Roma Rights 3, 2003: Personal Documents and Access to Fundamental Rights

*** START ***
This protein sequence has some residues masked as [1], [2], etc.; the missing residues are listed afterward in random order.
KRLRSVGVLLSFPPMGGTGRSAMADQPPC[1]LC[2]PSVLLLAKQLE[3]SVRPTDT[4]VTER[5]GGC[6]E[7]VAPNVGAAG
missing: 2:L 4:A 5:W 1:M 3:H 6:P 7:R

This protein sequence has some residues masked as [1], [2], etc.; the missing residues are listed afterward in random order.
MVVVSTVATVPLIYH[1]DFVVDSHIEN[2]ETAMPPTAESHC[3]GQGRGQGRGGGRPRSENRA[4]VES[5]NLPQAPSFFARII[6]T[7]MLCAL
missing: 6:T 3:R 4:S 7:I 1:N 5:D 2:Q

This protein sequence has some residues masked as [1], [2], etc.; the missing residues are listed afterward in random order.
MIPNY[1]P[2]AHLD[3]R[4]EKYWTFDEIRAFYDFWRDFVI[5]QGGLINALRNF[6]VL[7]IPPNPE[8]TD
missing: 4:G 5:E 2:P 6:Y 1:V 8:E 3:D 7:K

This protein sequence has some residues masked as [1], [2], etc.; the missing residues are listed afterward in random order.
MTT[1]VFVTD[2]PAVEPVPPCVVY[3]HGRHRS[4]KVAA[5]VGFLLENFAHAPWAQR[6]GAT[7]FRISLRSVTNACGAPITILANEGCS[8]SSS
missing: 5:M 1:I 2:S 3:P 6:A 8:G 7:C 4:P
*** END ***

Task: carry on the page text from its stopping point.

Roma Rights 3/2003 takes as its theme "Personal Documents and Access to Fundamental Rights". Research shows that numerous Roma around Europe - and particularly in countries emerging from the dissolution of large federations such as the former Yugoslavia, the Soviet Union and Czechoslovakia remain disproportionately affected by a lack of personal documents, including birth certificates, identity documents, residence permits, documents proving eligibility for state-provided social welfare and health insurance, and passports. Roma are frequently unable to access citizenship, and the anathema phenomenon of statelessness has arisen in a number of states. The lack of one document leads to the inability, in many cases, to access others. The inability of Roma to access such basic personal documents has given rise to a situation in which their ability to access services crucial to the realisation of a number of fundamental rights and freedoms is threatened and, in many cases, denied. Due to a lack of personal documents, many Roma are barred in practice from registering to vote, registering residences, and accessing rights to health care, education, employment and social benefits. Roma living in regions affected by state succession and massive forced migrations, such as the war-affected former Yugoslav countries, are particularly vulnerable to this phenomenon. Apart from localised actions by some non-governmental organisations, little work to date has been undertaken to remedy this problem.

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